- The Washington Times - Saturday, November 20, 2004

The Education Department has a new boss. Rod Paige is out, and Margaret Spellings is in. As a chief White House domestic adviser, Mrs. Spellings was an architect of President Bush’s key education initiative, the federal No Child Left Behind Act.

The significance is uncertain partly because the Bush administration’s second-term education agenda remains uncertain. It can be hoped that, on taking over the department reins, Mrs. Spellings will articulate this needed vision.

The potential of the education secretary’s position is substantial, as displayed by former secretaries Bill Bennett and Lamar Alexander. Both used the “bully pulpit” of the department to change the terms of debate broadly on issues of culture, and more precisely on the critical need for standards, testing and accountability for results. Both also helped spotlight success stories and plant the seeds for the now growing school-choice movement.

Rod Paige, a son of the segregated South, was an eloquent spokesman for the need to close the nation’s lingering racial achievement gap and oversaw implementation of the No Child Left Behind Act. The D.C. voucher initiative likely would have been impossible without Mr. Paige’s personal prestige and his behind-the-scenes cajoling of D.C. officials.

Although other education secretaries have barely left a trace, Messrs. Bennett, Alexander and Paige clearly showed the value of real leadership.

Mrs. Spellings presumably is fond of the No Child Left Behind Act she helped craft, and rightly so. Schools now are required to administer annual tests in reading and math to all third-through eighth-graders, states must identify failing schools, and children in poorly performing schools are granted federal rights to free tutoring and transfers to better schools.

But enough time has passed for prominent warts to appear. This is not a slap at No Child Left Behind, but recognition any federal reform of this scope requires midcourse corrections. Because of her central role in crafting No Child Left Behind, Mrs. Spellings is uniquely situated to fix its now apparent flaws.

The law, for example, requires any school for which a subgroup fails a state test to be labeled a “school in need of improvement,” more bluntly called a “failing school” by many outside of the department. Applying this label equally to a school at which virtually all students are failing and to a school at which just some are failing doesn’t make much sense. And, politically, it undermines support for the law and diminishes the power of the label to spark change. The answer isn’t to ignore failure of subgroups (racial, economic or based on special needs) but to create more graduated designations that doesn’t confuse generally good schools with generally bad schools.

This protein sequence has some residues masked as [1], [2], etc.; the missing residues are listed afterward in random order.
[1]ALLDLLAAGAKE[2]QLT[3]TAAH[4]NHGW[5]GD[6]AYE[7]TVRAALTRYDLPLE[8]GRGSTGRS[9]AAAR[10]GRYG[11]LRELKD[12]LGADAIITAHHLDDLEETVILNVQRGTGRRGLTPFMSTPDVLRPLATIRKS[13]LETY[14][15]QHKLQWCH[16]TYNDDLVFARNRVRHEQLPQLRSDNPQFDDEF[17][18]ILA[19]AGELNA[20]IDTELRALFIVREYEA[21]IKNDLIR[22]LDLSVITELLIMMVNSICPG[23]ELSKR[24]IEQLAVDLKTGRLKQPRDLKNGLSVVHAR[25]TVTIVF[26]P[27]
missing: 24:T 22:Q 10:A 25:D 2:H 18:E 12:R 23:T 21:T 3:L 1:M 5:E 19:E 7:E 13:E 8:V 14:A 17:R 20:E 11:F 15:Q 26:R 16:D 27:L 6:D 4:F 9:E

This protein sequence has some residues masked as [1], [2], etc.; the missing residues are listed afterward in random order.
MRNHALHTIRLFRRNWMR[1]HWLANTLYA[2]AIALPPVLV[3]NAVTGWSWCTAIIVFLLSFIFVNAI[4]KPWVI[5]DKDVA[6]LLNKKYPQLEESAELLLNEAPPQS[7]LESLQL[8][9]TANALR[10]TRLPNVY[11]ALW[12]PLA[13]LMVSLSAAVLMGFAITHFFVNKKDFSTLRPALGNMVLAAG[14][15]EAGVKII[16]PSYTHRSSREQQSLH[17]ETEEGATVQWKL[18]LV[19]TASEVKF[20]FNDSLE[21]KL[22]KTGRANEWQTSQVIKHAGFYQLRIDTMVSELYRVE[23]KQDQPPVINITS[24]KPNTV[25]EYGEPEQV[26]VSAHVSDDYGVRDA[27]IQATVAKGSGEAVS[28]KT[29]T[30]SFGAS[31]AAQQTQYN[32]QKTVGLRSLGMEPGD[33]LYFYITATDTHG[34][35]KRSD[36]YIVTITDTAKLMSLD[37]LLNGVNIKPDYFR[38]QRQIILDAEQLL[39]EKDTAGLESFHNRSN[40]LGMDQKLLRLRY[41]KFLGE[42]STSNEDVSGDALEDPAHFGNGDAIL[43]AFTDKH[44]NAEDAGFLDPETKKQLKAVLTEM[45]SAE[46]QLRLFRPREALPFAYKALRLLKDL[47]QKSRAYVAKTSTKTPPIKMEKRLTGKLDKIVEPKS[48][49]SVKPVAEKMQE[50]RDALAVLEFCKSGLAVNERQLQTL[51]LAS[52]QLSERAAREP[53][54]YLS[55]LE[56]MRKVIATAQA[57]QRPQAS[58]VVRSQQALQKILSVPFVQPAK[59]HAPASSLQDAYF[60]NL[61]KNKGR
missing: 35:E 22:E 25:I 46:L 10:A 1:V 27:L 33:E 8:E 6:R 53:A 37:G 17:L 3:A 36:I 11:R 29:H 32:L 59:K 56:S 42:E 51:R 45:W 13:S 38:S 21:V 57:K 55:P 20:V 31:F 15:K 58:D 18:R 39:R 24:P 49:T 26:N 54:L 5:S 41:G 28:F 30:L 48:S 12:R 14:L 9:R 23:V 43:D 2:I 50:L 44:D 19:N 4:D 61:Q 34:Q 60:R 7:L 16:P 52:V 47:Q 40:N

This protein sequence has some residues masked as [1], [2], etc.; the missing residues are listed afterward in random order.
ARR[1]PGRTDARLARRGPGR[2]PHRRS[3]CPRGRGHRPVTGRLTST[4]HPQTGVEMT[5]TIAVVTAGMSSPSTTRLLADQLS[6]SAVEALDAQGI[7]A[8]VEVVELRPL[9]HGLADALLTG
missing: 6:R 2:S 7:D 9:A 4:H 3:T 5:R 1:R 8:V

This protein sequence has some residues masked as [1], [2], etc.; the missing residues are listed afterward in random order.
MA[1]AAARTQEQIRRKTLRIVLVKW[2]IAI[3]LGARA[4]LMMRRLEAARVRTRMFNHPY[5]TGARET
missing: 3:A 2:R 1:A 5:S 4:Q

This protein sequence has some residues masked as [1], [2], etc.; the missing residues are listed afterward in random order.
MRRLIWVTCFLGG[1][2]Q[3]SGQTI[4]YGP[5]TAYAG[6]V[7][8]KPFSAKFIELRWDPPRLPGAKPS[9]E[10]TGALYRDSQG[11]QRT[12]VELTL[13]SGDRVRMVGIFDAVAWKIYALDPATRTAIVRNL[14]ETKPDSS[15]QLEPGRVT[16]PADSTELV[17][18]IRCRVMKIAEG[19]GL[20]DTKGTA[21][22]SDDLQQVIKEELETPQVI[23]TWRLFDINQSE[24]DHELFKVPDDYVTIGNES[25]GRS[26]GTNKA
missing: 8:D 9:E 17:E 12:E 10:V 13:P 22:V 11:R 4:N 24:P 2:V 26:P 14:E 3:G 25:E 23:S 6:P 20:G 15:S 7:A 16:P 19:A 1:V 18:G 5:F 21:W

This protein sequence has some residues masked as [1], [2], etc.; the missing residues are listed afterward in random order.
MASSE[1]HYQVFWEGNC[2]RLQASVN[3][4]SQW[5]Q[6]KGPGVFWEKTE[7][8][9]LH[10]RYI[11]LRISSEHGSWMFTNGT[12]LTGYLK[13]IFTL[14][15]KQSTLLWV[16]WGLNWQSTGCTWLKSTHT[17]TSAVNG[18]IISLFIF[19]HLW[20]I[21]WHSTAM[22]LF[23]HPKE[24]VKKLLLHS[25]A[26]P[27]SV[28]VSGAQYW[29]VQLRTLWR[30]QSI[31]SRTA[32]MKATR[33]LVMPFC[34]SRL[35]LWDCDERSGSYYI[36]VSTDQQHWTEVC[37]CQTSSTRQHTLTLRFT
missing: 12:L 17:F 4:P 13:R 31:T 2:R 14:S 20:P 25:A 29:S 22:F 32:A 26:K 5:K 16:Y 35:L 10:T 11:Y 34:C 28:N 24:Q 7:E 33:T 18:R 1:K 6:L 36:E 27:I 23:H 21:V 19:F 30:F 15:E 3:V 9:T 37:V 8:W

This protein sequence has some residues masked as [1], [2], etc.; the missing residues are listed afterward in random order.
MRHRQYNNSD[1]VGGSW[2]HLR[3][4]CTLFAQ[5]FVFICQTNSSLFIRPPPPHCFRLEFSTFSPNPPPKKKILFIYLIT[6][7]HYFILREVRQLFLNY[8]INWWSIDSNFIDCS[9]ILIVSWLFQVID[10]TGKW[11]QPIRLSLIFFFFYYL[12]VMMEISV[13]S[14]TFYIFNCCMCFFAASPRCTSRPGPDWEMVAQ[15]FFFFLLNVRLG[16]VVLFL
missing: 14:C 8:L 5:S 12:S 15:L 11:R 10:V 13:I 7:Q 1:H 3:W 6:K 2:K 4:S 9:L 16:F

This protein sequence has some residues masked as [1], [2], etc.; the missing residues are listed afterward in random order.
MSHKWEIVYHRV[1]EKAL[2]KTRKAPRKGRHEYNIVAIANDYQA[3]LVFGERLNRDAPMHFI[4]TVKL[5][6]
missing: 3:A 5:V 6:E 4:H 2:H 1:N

Also in need of reform is No Child Left Behind’s supplemental-service provisions, under which students in failing schools are entitled to free tutoring from public, private or religious organizations. This federal “mini voucher,” worth $1,000 or more per child in many districts, should be extended to all students who fail to meet state standards regardless of how well their school is doing overall. Even in a good school, some students will desperately need tutoring.

This free tutoring has become wildly popular among parents and attracts an unusual mix of providers. In Albany, N.Y., for example, supplemental-service providers include the local branch of the NAACP, the Boys and Girls Clubs, the local Democratic mayor, national tutoring firms, and a community development organization run by a neighborhood African-American church. These groups have been galvanized by the fact both of Albany’s middle schools are failing, with about 9 in 10 minority children failing the state’s math and reading exams.

Despite this enthusiasm, parents have faced needless roadblocks from local school districts. The Education De- partment needs to shine a spotlight on this behavior and, with state educational agencies, step up enforcement.

Mrs. Spellings also could help push through pending revisions in federal Title IX regulations, to allow separate instruction in public schools for boys and girls. It’s not often Mr. Bush and Hillary Clinton agree on a major public policy issue, and Mrs. Spellings shouldn’t let this bipartisan initiative languish.

Mrs. Spellings and the president also should embrace expanding the D.C. choice initiative. Ideally, children in failing public schools anywhere in the U.S. should be granted scholarships to the public or private school of their choice.

In his first four years, Mr. Bush transformed federal educational policy. The second term offers the president and his new education secretary a chance to build on that strong foundation and create the lasting change that will, indeed, see no child left behind.

Thomas W. Carroll is president of the Foundation for Education Reform & Accountability based in Albany, N.Y.

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